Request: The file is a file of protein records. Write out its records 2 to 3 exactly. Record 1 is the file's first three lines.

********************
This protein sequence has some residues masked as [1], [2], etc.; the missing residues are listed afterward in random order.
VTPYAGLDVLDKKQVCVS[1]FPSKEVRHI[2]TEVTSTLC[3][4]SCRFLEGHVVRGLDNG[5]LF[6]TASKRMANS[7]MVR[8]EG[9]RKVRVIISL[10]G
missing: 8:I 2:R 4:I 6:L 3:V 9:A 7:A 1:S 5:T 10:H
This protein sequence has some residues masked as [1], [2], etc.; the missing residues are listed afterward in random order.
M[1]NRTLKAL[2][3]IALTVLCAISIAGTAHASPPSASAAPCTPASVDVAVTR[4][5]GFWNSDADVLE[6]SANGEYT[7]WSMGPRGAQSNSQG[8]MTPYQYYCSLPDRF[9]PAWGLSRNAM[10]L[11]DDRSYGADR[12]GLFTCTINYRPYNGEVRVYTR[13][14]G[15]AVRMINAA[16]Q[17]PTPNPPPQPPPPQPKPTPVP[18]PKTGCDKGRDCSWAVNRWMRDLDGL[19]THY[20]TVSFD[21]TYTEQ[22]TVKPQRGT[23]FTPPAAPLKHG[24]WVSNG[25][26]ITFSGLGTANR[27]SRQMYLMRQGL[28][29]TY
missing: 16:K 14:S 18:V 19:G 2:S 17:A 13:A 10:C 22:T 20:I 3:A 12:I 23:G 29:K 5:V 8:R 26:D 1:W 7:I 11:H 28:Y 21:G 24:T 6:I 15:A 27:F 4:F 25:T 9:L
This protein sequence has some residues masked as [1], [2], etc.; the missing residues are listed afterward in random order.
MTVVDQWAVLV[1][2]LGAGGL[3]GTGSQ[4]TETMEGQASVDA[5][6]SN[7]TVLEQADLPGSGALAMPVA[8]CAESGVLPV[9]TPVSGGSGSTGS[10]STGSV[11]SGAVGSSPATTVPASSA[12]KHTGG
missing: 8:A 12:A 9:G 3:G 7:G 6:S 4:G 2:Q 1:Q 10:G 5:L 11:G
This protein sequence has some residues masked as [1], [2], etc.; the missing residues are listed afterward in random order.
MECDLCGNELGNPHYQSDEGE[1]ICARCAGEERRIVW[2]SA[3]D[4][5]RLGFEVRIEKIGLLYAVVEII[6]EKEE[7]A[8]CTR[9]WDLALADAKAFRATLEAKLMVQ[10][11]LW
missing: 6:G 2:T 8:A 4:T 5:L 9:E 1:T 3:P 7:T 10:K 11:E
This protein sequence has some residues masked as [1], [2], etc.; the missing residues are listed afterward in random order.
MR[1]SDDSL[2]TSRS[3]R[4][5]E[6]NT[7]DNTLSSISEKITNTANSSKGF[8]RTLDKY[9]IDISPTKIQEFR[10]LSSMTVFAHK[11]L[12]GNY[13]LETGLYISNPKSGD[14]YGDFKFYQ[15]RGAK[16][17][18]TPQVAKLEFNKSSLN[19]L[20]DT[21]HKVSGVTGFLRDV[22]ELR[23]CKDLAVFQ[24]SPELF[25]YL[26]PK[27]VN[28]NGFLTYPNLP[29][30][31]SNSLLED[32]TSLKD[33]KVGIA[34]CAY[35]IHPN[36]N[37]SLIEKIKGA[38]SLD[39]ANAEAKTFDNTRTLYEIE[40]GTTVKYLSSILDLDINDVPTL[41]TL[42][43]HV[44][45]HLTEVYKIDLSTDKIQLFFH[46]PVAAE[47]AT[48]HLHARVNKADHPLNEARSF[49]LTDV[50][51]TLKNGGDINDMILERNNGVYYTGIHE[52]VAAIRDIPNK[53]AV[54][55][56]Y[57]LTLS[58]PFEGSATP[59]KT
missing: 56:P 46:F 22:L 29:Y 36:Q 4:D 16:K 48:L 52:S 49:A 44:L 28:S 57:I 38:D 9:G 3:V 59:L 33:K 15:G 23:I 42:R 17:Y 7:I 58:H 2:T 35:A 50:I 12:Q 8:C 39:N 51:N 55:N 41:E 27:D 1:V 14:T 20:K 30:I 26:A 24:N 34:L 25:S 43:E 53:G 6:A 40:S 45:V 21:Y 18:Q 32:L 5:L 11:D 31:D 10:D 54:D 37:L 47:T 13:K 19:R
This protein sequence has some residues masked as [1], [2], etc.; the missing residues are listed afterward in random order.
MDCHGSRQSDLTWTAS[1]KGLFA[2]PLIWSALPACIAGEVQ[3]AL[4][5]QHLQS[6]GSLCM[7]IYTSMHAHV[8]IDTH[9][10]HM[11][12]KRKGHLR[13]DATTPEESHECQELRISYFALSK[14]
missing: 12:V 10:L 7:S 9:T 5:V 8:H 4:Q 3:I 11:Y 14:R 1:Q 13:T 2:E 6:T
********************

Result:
This protein sequence has some residues masked as [1], [2], etc.; the missing residues are listed afterward in random order.
M[1]NRTLKAL[2][3]IALTVLCAISIAGTAHASPPSASAAPCTPASVDVAVTR[4][5]GFWNSDADVLE[6]SANGEYT[7]WSMGPRGAQSNSQG[8]MTPYQYYCSLPDRF[9]PAWGLSRNAM[10]L[11]DDRSYGADR[12]GLFTCTINYRPYNGEVRVYTR[13][14]G[15]AVRMINAA[16]Q[17]PTPNPPPQPPPPQPKPTPVP[18]PKTGCDKGRDCSWAVNRWMRDLDGL[19]THY[20]TVSFD[21]TYTEQ[22]TVKPQRGT[23]FTPPAAPLKHG[24]WVSNG[25][26]ITFSGLGTANR[27]SRQMYLMRQGL[28][29]TY
missing: 16:K 14:S 18:V 19:G 2:S 17:A 13:A 10:C 22:T 20:I 3:A 12:I 23:G 29:K 5:V 8:R 26:D 1:W 7:I 11:H 28:Y 21:G 24:T 6:I 15:A 27:F 4:F 25:T 9:L
This protein sequence has some residues masked as [1], [2], etc.; the missing residues are listed afterward in random order.
MTVVDQWAVLV[1][2]LGAGGL[3]GTGSQ[4]TETMEGQASVDA[5][6]SN[7]TVLEQADLPGSGALAMPVA[8]CAESGVLPV[9]TPVSGGSGSTGS[10]STGSV[11]SGAVGSSPATTVPASSA[12]KHTGG
missing: 8:A 12:A 9:G 3:G 7:G 6:S 4:G 2:Q 1:Q 10:G 5:L 11:G